Dear British Indians,
While some of you might be excited to welcome the Prime Minister of India to the United Kingdom, I would like to attract your attention to some of the recent unfortunate incidents that have raised serious questions on his government’s democratic commitment.
But before that, let me point out some of the things that have affected you in the past in the UK. You as a minority community in Britain have had bitter-sweet experiences historically. At times, your Chicken Tikka Masala is hailed as Britain’s true national dish, and at times your Diwali is snubbed as a non-British festival. At times, your contributions in this country are emphatically recognised, and at times you are blamed for living parallel lives, separate from the mainstream. At times, your presence in this country is celebrated, and there are days when you are considered a burden on welfare state in Britain.
You do remember Stephen Lawrence, don’t you? He was a member of a minority community like yours who was murdered in cold blood in a racial attack in London in 1993. Mindless racism did not only lead to his killing but also failed to give justice to his bereaved family. The Metropolitan police, which inquired into his murder, was found to be “institutionally racist”. You wouldn’t like to be a victim of such racism in the country you live, would you?
I am sure you are also aware of an openly xenophobic and ultranationalist party called British National Party (BNP), which calls for resettlement of migrant populations to their countries of ethnic origin. You wouldn’t like an idea like that to be translated into power, would you?
Now juxtapose these issues of the country you live in, that is UK, with some of the incidents that have happened in the country of your origin, that is India, under the watch of the prime minister you are excitedly waiting to welcome.
Think of two Muslim men being lynched by raging mobs in separate incidents in Dadri in the northern state of UP and in Imphal in the eastern state of Manipur. Politics of hatred caused the loss of two innocent lives. And also think of several leaders of the PM’s BJP, time and again, threatening to send Indian Muslims to Pakistan.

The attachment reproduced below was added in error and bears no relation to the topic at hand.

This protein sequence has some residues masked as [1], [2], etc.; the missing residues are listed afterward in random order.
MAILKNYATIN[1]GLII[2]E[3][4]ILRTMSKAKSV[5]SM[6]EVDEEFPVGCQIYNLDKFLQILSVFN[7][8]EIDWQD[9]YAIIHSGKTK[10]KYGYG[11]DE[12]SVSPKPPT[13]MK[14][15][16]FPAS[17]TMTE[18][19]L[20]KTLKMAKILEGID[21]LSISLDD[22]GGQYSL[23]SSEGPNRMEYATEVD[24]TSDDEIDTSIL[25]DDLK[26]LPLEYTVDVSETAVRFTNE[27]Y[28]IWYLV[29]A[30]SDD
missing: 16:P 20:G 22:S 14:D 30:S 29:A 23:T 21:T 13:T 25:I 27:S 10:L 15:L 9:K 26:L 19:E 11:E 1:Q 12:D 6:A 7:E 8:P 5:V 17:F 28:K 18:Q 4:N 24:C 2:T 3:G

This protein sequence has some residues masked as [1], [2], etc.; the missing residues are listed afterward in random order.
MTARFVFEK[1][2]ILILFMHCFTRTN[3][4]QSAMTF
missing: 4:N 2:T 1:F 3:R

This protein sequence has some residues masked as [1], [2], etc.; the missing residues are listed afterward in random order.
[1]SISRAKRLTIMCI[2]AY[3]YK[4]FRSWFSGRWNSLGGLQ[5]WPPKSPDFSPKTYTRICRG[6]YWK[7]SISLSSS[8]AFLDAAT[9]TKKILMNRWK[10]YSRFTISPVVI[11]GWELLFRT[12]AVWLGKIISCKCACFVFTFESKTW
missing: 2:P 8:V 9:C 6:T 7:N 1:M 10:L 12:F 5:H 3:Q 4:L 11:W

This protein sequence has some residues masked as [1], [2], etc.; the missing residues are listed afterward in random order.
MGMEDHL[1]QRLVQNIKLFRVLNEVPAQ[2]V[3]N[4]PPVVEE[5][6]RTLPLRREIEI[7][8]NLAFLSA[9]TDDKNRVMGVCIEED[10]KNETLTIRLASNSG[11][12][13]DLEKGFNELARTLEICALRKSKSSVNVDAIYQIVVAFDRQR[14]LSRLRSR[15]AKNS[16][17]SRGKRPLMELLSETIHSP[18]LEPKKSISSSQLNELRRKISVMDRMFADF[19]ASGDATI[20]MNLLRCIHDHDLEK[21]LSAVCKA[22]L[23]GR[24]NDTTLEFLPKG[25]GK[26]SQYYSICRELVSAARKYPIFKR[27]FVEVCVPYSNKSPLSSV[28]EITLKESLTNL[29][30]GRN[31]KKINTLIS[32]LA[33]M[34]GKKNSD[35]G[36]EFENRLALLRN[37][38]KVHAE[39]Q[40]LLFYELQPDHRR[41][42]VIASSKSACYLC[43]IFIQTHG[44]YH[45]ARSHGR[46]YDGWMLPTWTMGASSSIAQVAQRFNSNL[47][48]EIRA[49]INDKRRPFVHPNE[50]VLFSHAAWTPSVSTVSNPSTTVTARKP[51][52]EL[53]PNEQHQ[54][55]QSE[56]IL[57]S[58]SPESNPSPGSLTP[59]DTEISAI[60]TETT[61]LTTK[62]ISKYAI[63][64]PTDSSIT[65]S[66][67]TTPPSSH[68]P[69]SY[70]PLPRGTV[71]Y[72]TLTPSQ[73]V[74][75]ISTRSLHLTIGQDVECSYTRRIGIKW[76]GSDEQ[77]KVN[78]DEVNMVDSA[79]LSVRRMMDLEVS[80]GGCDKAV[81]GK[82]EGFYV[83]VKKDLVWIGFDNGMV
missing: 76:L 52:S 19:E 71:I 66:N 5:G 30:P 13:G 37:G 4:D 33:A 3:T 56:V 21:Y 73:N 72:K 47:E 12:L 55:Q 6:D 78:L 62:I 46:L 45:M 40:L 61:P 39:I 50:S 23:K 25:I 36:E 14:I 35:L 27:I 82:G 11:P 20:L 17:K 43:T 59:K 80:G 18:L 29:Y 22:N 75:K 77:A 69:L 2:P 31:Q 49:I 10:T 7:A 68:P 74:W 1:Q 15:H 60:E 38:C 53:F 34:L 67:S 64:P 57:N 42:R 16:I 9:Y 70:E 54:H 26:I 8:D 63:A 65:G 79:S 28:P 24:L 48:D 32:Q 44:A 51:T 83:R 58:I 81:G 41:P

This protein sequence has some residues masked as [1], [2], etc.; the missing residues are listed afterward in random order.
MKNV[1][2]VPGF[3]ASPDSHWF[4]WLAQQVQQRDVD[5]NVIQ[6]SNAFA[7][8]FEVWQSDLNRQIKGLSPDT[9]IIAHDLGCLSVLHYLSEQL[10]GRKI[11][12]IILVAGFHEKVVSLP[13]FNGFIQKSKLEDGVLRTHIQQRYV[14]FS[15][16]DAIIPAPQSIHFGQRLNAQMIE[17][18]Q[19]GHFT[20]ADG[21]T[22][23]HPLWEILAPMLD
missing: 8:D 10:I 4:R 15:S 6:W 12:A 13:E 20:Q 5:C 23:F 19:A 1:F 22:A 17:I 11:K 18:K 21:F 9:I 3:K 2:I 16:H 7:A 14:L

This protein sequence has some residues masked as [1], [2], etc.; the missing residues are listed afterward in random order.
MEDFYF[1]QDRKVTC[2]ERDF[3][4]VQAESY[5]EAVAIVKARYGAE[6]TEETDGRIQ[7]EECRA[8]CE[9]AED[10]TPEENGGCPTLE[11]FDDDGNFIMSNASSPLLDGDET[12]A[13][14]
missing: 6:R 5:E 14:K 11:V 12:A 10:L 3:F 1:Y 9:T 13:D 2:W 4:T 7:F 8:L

Do you find the lynching of the two men in India any different to the killing of Stephan Lawrence in the UK? And do you find the BJP leaders’ threats to send Indian Muslims to Pakistan any different to the BNP’s determination to send people like you to the countries of your origin?
In fact, if there is a difference between the Indian community in UK and the Muslim community in India, it is this that the Indian community in UK has indeed predominantly migrated in the recent memorable history, that is, after the Second World War, whereas Muslims in India have not. Muslims have been living in India for centuries.
So if, despite this fact, you find BNP’s ideology as racist, xenophobic and regressive -and rightly so – can those BJP leaders’ views be legitimate, tolerant and progressive? If not, then why not lodge your protest with the visiting leader of that party, who is also the prime minister of India?
Please remember, both in the UK and in India these horrific crimes and appalling threats are directed against the minorities by some fanatic nationalists. If you,as a minority in UK don’t approve of racist killing of Stephan Lawrence and the xenophobic views of BNP, then isn’t it your moral duty to raise your voice against similar things happening against your minority counterparts in India?
After all, you are some of the most privileged people on earth to straddle between the largest democracy and one of the oldest democracies of the world. You have inherited the democratic values like tolerance, respect, dignity and equal opportunities for all. You know what democracy means and how politicians should treat you.
So if you plan take a ride on the UK Welcomes Modi bus or decide to go to Wembley on Friday, please bear in mind that you might be turning a blind eye to what is happening in India. Prime Minister Narendra Modi is coming on a state visit. What transpires in his meetings with PM David Cameroon and the Queen will make the visit a success or a failure, not his photo op with you.
Mohammad Behzad Fatmi